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Drop Cap

Create a Dropped Initial Capital Letter
The Drop Cap command on the Format menu is used for creating a formatting effect in which the first character, or word of a selected paragraph is enlarged and dropped by a specified number of lines. You can have the large initial capital letter, or word dropped within the text, or in the margin. Also, you can use a graphic instead of a dropped capital letter. Examples of the Drop Cap formatting abound in newspapers or other standard magazines you come across on a day-to-day basis.

Fig: Paragraphs with dropped characters.
The dropped word is also formatted in SMALL CAPS.

If the large initial letter, or word is dropped within the paragraph text, Word aligns it with the left margin, and then wraps the paragraph text around it. Whereas, if the letter, or word is dropped in the margin, Word places it in the left margin, at the beginning of the first line of the paragraph.


To Create a Large, Dropped Initial Capital Letter, or Word
  1. Click the paragraph that you want to begin with a large dropped initial capital letter.
    To format the first word of the paragraph as dropped capital letters, select the word instead.
  2. On the Format menu, click Drop Cap.
    The Drop Cap dialog box is displayed.
  3. Fig: Drop Cap dialog box
  4. Click Dropped, or In Margin.
    The pictures in the boxes show how the dropped letter, or word will look like, and be positioned in the paragraph.
  5. Do one or more of the following:
    • In the Font box, under Options, choose a font to display the drop cap, or leave it to inherit the current font.
    • In the Lines to drop spin box, enter the number of lines you want the dropped capital letter to extend downward from the top line of the paragraph. The default is 3.
    • In the Distance from text spin box, enter the amount of space you want between the dropped capital letter and the text in the body of the paragraph. The default is 0.
  6. Click the OK button.


           
Fig: Drop Cap dialog box, with the Dropped option selected
Fig: Paragraph formatted in a dropped capital letter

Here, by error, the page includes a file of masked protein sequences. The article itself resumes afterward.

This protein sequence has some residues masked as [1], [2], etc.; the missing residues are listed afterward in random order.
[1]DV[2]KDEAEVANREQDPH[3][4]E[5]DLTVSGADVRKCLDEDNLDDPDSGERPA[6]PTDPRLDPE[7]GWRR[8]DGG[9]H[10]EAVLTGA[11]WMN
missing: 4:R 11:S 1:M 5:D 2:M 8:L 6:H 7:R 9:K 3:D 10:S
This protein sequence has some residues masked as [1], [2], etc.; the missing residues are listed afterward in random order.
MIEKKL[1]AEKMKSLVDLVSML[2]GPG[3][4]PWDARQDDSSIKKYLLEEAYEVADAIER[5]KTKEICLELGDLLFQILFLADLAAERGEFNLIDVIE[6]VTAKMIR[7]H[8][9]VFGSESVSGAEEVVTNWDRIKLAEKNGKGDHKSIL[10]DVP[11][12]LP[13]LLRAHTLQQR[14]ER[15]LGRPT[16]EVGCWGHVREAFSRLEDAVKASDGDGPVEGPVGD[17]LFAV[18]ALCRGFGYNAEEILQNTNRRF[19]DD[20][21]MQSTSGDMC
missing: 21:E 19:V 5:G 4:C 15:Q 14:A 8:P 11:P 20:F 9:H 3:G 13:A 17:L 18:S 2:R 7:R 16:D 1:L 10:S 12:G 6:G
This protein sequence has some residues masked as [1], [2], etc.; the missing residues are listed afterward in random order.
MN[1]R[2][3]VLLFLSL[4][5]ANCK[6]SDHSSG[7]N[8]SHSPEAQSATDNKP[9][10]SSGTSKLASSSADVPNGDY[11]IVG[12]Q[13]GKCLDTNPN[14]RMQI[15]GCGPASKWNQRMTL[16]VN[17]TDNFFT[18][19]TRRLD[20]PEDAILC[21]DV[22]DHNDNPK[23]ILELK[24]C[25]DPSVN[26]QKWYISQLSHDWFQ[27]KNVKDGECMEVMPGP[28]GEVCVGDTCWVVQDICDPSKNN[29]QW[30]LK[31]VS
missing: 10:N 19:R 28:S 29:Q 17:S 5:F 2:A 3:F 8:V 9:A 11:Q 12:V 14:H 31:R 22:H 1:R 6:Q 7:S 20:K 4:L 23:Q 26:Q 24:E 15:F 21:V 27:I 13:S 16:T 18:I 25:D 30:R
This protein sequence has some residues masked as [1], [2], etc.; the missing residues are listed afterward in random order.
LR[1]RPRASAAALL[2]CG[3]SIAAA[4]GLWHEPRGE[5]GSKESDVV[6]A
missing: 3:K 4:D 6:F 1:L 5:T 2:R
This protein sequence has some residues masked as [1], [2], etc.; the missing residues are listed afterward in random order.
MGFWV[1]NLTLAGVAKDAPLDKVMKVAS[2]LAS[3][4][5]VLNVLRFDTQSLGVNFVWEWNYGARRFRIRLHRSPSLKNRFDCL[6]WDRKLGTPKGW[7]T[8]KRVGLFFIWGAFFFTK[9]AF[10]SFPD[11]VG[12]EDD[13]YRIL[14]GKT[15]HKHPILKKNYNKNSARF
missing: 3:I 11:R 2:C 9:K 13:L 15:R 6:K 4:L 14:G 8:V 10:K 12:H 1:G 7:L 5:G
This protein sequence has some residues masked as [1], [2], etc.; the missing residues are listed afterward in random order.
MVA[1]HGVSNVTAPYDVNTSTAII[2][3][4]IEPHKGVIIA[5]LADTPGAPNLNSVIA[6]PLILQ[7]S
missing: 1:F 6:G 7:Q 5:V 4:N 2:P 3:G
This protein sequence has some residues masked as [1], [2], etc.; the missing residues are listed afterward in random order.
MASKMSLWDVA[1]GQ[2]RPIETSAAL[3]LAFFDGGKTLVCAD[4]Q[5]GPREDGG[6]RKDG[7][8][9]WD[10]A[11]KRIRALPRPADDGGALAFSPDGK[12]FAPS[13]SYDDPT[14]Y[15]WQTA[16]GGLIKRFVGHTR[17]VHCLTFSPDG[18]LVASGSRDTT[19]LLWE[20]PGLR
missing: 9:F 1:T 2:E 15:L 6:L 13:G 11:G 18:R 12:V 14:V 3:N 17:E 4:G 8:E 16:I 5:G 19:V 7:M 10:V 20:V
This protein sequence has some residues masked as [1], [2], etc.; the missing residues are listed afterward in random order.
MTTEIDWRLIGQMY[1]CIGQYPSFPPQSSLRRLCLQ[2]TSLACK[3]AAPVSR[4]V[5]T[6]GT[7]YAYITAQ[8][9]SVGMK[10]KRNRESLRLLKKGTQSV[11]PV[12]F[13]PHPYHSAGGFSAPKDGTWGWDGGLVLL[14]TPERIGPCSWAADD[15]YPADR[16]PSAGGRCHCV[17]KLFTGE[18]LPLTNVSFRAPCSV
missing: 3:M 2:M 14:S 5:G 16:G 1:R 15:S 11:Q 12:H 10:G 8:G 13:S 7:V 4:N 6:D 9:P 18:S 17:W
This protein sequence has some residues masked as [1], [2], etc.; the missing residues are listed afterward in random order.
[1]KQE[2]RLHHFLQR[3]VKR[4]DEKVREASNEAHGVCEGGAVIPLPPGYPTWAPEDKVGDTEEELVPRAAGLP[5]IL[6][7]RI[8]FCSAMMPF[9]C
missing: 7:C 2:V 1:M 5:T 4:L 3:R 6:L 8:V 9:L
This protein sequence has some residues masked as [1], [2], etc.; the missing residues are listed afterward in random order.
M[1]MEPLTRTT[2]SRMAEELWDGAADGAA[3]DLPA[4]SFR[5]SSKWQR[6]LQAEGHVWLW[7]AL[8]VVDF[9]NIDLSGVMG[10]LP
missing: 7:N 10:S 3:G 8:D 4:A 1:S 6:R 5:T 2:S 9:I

Use Graphics as Dropped Capital Letters
To use a graphic in place of a dropped capital letter, you must insert the graphic at the beginning of the paragraph. Once you have made the graphic the first character of the paragraph, you can go ahead and apply drop cap formatting to it. You do not have to manually resize the graphic to fit. Word will automatically size it to fit the number of lines you specify.
  1. Position the insertion point at the beginning of the paragraph in which you want to use a graphic instead of dropped capital letter.
  2. Insert or paste the graphic you want.
  3. On the Format menu, click Drop Cap, click the options you want, and then click OK.
Fig: Using graphics as dropped capital letters





To Remove a Drop Cap from a Paragraph
  1. Click the paragraph containing the dropped initial capital letter you want to remove.
  2. On the Format menu, click Drop Cap to invoke the Drop Cap dialog box.
  3. Click None in the dialog box.
  4. Click OK.





Apply Additional Formatting on Drop Cap
After creating a dropped initial capital letter (Drop Cap), you can still go further and add additional styling and dazzling embellishing  formats to it. Among the formats with which you can easily and appropriately improve the appearance of the Drop Cap are borders, background shading, color, etc. Note that Word invariably automatically adds a frame to the Drop Cap.
To embellish the dropped initial capital letter
  1. Click the Drop Cap character and then click the frame that appears around it.
  2. On the Format menu, click Borders and Shading.
  3. Select the borders and shading effects you want.
  4. Click OK.
    • To apply other effects, click the drop cap character and use the appropriate commands.
       
Fig: Formatted Drop Cap











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1 comment:

  1. This is really an interesting topic. Congratulations to the writer. I'm sure a lot of readers having fun reading your post. Hoping to read more post from you in the future. Thank you and God bless!


    Rica
    www.imarksweb.org

    ReplyDelete

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